Wednesday, October 9

We review: MiniArt's 1/35th scale Hungarian Tank Crew..


We have not seen much in the way of Hungarian combatants during WWII – I mean compared with the other Axis powers' representation in model kits you would think they weren’t there. Hungarians however served a large part in the conflict and so MiniArt have produced these new tankers to match the new kits from Bronco made specifically it seems for them – or the other way around – not too sure – but let’s have a look at them and build them up for you to see their true worth.



 

Hungarian Tank Crew
MiniArt
35157
BOX: 260x162x35 mm
Kit contains 47 parts/ 5 figures.
Available from MiniArt’s Distributors




Up until recently there has been little in the way of Hungarian fighting troops and especially tank men from the Second World War in 1/35th scale. Resin has filled the gap but hey it isn’t usually cheap and has it’s own set of unique issues. Though one thing resin figures are is they are a good quality.

Hungarian Tanker's Coat - study it..

This single box contains two sprues and a black and white construction sheet. The sprue numbers are on that sheet and their instruction method is on the back of the box.
The back of this box serves as both a construction and painting guide. Colours are given in many different shades – in fact pretty much any model colour you use – you will need a lot of brown leather for this set! But before we get into heavily into leather (so to speak) let’s get into plastic as a “gateway” drug.
The plastic on the sprues is well moulded with not to much flash at all. Seams in the jackets, at the waist, and arm joints where the natural separation where the joins on these figures are which is smart engineering. There are a few coats which hang low over the legs which join at the waist – leaving a long uninterrupted flow on the back of the tankers.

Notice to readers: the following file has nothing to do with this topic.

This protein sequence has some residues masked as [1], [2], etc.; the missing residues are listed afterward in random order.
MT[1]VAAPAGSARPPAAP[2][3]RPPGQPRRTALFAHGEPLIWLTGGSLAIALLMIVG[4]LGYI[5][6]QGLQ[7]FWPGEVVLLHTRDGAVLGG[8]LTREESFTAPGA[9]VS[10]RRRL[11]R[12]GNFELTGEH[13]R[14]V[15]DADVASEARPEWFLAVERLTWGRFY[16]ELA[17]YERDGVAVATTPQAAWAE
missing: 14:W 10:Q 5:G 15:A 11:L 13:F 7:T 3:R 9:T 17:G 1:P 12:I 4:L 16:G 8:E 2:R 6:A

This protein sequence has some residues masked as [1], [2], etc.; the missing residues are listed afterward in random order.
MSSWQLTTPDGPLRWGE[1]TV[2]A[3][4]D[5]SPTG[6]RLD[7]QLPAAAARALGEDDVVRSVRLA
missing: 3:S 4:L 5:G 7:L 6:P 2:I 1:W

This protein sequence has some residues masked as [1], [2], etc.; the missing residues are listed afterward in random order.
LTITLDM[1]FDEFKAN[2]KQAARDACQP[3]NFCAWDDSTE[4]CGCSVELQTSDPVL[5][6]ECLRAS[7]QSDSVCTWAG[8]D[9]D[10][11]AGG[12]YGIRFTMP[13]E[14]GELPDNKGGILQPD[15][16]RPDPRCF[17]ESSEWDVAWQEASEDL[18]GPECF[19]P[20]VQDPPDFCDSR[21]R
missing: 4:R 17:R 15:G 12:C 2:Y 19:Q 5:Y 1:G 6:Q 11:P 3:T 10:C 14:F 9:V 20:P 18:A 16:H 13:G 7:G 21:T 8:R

The one thing that is a no-no and I don’t know why this was done was the mould seams are straight down the middle of the faces. Without careful carving you could do some damage and need some “plastic surgery” to fix the erroneous cut. We did not have this problem when putting ours together. More of a cautionary than a red flag really.
The five tankers are all in distinctively different poses - let’s have a look at them all separately..

Figure A – the officer with hands in his pockets

This officer is standing with his legs together with his hands in his pockets of his leather coat.
Under his heavy protective coat he wears his tanker’s tunic with insignia visible on his collar. There is some depth in this coat as his hands in his pocket are pushing the coat forward a little so the “leather“ looks natural and heavy but still flexible. On the figure’s back the wrinkles of both of his jacket and his pants are naturalistic and impressive. The jacket does indeed look like it is worn OVER the uniform and not a part of him. Layered is the word I am after. His cavalry breaches hark back to an earlier time as do his high boots.

Figure B – Tanker in protective helmet holding… something

….Could be a horse – could be a steering wheel or anything else – a turret hatch maybe? But his hands are pointed downwards like they are resting on something…handlebars?